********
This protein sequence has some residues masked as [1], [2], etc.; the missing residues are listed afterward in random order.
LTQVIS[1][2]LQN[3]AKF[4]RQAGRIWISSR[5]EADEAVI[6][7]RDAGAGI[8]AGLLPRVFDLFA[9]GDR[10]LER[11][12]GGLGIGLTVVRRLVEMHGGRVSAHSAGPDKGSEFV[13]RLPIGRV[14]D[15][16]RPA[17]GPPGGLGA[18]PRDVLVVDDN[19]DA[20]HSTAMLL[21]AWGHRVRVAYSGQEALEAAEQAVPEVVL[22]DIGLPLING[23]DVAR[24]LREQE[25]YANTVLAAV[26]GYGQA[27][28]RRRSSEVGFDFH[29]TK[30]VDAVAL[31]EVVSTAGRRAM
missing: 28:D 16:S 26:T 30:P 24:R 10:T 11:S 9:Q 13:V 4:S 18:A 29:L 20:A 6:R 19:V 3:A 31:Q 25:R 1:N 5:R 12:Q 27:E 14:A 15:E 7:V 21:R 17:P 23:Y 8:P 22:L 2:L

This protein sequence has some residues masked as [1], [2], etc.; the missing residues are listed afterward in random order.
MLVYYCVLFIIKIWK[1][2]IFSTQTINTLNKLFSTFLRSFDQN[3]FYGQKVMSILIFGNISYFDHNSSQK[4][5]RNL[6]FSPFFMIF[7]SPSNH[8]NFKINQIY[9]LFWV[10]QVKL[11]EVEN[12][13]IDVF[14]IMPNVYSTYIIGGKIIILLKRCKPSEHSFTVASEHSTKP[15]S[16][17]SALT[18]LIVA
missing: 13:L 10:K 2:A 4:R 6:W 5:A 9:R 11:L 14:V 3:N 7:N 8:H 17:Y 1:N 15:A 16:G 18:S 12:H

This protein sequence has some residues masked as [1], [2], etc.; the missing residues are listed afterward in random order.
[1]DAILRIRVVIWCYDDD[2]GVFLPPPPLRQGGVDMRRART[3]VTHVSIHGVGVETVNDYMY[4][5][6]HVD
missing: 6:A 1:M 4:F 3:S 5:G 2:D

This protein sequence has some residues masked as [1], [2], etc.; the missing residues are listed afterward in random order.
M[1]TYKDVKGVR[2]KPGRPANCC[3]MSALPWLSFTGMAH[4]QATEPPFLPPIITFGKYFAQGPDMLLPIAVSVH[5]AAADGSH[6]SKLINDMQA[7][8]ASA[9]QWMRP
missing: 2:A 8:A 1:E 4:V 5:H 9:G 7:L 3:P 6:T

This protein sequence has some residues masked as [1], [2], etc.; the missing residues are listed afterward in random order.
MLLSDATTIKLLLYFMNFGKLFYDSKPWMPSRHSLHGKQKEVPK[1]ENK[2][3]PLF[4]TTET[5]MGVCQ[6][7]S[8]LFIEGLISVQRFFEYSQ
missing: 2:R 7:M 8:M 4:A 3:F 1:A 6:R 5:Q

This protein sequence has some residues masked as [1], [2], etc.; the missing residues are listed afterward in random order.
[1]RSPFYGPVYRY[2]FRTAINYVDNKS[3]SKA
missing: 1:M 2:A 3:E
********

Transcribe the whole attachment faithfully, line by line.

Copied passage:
This protein sequence has some residues masked as [1], [2], etc.; the missing residues are listed afterward in random order.
LTQVIS[1][2]LQN[3]AKF[4]RQAGRIWISSR[5]EADEAVI[6][7]RDAGAGI[8]AGLLPRVFDLFA[9]GDR[10]LER[11][12]GGLGIGLTVVRRLVEMHGGRVSAHSAGPDKGSEFV[13]RLPIGRV[14]D[15][16]RPA[17]GPPGGLGA[18]PRDVLVVDDN[19]DA[20]HSTAMLL[21]AWGHRVRVAYSGQEALEAAEQAVPEVVL[22]DIGLPLING[23]DVAR[24]LREQE[25]YANTVLAAV[26]GYGQA[27][28]RRRSSEVGFDFH[29]TK[30]VDAVAL[31]EVVSTAGRRAM
missing: 28:D 16:S 26:T 30:P 24:R 10:T 11:S 9:Q 13:V 4:S 18:A 29:L 20:A 6:R 19:V 3:A 31:Q 25:R 1:N 5:R 12:Q 27:E 14:A 15:E 7:V 21:R 17:P 23:Y 8:P 22:L 2:L

This protein sequence has some residues masked as [1], [2], etc.; the missing residues are listed afterward in random order.
MLVYYCVLFIIKIWK[1][2]IFSTQTINTLNKLFSTFLRSFDQN[3]FYGQKVMSILIFGNISYFDHNSSQK[4][5]RNL[6]FSPFFMIF[7]SPSNH[8]NFKINQIY[9]LFWV[10]QVKL[11]EVEN[12][13]IDVF[14]IMPNVYSTYIIGGKIIILLKRCKPSEHSFTVASEHSTKP[15]S[16][17]SALT[18]LIVA
missing: 13:L 10:K 2:A 4:R 6:W 5:A 9:R 11:L 14:V 3:N 7:N 8:H 17:Y 1:N 15:A 16:G 18:S 12:H

This protein sequence has some residues masked as [1], [2], etc.; the missing residues are listed afterward in random order.
[1]DAILRIRVVIWCYDDD[2]GVFLPPPPLRQGGVDMRRART[3]VTHVSIHGVGVETVNDYMY[4][5][6]HVD
missing: 6:A 1:M 4:F 3:S 5:G 2:D

This protein sequence has some residues masked as [1], [2], etc.; the missing residues are listed afterward in random order.
M[1]TYKDVKGVR[2]KPGRPANCC[3]MSALPWLSFTGMAH[4]QATEPPFLPPIITFGKYFAQGPDMLLPIAVSVH[5]AAADGSH[6]SKLINDMQA[7][8]ASA[9]QWMRP
missing: 2:A 8:A 1:E 4:V 5:H 9:G 7:L 3:P 6:T

This protein sequence has some residues masked as [1], [2], etc.; the missing residues are listed afterward in random order.
MLLSDATTIKLLLYFMNFGKLFYDSKPWMPSRHSLHGKQKEVPK[1]ENK[2][3]PLF[4]TTET[5]MGVCQ[6][7]S[8]LFIEGLISVQRFFEYSQ
missing: 2:R 7:M 8:M 4:A 3:F 1:A 6:R 5:Q

This protein sequence has some residues masked as [1], [2], etc.; the missing residues are listed afterward in random order.
[1]RSPFYGPVYRY[2]FRTAINYVDNKS[3]SKA
missing: 1:M 2:A 3:E